The City of London is divided into 25 wards. These wards are a survival of the medieval governmental system that allowed very small areas to exist as self-governing units within the wider city. The wards appear to have taken shape by the early 11th century, before the Norman conquest of England. Their administrative, judicial and militia purposes made them equivalent to hundreds in the shires. The primary purpose of wards that had a gate on the city wall, appears to be the defence of that gate, as this would have been the weakest points in the fortifications.
The ward is named after Basinghall, the mansion house of the Bassing (or Basing) family, who were prominent in the City beginning in the 13th century. King Henry III granted Adam de Basing “certain houses in Aldermanbury and in Milk-street; the advowson (or right to appoint) the clergy of the church at Bassings hall; with other liberties and privileges”. John Leake’s 1667 map of the City of London refers to the ward as “Basinghall ward“.
This was once a very small ward bounded on the east and south, by Coleman street ward on the north by Cripplegate ward and on the west by Cripplegate and Cheap wards, however due to boundary changes over the centuries and more recently in 2003 it is now much larger and for the purpose of this post, I’m going to focus on the earlier smaller ward. It has one main street today known as Basinghall Street, which back in medieval times was called Basinghawe.
Bassishaw ward was the home for many important buildings. The Blackwell Hall was a large stone building that was the private residence of the De Bankwell family who had built the hall in the early 1200s. In 1395 under the direction of the then Lord Mayor Richard Whittington the hall was purchased by the City corporation and turned into the venue for a large cloth market. The market was established to allow people from outside the City and foreigners to buy and sell cloth, a practice that was heavily controlled by the City’s guilds involved in cloth manufacture. It was rebuilt in 1588 and again after the Great Fire, and demolished along with the adjoining chapel in 1820.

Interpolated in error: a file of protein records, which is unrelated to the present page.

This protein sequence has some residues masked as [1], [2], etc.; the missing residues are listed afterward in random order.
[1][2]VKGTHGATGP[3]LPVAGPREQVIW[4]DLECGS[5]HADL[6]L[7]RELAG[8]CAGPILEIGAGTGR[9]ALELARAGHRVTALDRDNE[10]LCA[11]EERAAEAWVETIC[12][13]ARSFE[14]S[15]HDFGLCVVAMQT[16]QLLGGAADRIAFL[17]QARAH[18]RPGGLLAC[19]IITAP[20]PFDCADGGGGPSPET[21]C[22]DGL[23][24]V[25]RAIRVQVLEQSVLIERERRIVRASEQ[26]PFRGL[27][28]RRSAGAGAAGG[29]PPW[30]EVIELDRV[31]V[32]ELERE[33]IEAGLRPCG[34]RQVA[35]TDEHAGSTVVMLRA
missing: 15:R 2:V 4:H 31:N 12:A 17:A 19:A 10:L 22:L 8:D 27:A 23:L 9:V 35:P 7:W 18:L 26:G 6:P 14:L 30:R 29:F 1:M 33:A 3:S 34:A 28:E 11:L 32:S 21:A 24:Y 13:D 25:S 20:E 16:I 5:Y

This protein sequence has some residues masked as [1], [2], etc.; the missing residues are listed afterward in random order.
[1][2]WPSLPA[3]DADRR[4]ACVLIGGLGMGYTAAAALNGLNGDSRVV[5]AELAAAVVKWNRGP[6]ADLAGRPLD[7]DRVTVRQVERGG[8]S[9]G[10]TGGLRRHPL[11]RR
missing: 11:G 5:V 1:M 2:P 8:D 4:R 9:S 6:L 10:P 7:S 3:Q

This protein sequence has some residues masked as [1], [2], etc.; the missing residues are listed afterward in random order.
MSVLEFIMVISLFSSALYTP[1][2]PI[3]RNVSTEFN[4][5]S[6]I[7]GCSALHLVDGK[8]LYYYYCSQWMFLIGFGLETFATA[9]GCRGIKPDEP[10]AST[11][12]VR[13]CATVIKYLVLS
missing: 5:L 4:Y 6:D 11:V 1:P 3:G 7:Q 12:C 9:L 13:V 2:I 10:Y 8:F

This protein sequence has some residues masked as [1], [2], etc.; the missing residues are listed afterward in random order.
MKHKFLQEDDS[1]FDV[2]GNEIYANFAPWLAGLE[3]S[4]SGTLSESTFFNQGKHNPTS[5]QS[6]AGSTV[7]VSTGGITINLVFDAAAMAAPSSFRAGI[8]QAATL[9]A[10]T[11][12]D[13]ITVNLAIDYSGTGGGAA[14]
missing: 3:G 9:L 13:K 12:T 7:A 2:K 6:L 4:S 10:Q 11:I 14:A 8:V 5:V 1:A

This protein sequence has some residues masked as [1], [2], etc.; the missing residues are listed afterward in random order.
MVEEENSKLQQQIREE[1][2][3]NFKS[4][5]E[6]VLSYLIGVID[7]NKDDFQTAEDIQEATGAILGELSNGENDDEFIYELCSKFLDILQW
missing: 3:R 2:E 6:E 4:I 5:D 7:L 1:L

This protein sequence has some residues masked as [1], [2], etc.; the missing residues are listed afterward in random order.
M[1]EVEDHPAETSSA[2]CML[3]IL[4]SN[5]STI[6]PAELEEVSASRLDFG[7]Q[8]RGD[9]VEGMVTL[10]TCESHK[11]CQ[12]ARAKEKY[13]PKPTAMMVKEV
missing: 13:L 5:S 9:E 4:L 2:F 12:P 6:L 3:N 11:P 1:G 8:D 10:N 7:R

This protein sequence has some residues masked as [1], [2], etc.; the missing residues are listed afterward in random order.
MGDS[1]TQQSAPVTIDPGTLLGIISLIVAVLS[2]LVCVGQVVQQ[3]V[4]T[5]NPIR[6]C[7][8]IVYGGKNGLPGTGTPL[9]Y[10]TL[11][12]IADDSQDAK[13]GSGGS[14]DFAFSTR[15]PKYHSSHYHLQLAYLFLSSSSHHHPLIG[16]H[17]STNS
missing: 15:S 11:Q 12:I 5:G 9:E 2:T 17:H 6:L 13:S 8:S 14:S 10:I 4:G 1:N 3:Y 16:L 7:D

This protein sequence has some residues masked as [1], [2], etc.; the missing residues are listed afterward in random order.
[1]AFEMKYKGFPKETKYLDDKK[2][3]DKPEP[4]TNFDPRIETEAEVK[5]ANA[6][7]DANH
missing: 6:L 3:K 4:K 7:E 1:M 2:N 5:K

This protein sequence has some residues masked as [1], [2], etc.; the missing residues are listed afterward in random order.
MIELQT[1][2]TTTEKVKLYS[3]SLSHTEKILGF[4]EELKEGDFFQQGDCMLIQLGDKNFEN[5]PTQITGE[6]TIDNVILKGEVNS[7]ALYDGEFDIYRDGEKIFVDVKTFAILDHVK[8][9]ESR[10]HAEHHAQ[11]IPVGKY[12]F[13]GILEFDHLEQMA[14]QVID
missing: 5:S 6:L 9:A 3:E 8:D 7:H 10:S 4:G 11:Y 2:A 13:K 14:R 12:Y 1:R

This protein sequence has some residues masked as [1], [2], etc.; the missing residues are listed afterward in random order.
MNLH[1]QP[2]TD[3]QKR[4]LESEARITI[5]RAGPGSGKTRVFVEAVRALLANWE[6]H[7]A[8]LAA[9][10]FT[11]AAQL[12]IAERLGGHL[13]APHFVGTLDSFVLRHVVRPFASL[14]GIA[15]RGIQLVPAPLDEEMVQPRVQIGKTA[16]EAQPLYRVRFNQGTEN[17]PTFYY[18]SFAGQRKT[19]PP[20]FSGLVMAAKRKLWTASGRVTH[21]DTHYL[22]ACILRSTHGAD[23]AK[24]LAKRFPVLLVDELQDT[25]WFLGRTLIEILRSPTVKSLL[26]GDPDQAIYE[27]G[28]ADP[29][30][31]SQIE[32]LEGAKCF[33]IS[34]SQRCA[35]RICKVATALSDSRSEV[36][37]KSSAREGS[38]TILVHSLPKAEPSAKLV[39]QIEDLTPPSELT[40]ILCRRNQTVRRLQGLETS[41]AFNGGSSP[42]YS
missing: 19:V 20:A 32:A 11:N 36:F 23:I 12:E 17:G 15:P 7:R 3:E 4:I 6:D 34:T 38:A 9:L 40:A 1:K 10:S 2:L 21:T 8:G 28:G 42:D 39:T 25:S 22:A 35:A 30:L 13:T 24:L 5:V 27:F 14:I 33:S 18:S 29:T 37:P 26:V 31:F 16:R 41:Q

The Coopers Hall started out as a house called The Swan once owned by a John Baker who bequeathed the property and surrounding land to the Coopers guild in 1522. Twenty five years later the property became too small to comfortably conduct the guild’s business, so a new purpose built hall was constructed in an adjoining yard in 1547. The guild’s timing could not have been worse, because even before the building was completed an Act of Parliament decreed that all property bequeathed “for superstitious uses” was to be confiscated by the Crown. However, the act was passed because the Crown needed to raise funds as it was short of cash, so in 1550 all the City Companies recovered their confiscated estates by payment of a large sum of money. The Coopers’ share was £19 and this was raised by appealing to the members. The new hall lasted until the 5th September, 1666 when it was destroyed in the Great Fire of London. Luckily for the Coopers all of their Plate and company records had been removed the day before due to a refurbishment and stored in the house of Mr. Morris, the Upper Warden. The hall went through two further restorations on the same site until December 1940 when it fell victim to enemy bombing raids and it wasn’t until 1958 that the Coopers moved into their present home of Devonshire Square, after spending nearly twenty years holding their meetings in the halls of other Livery Companies.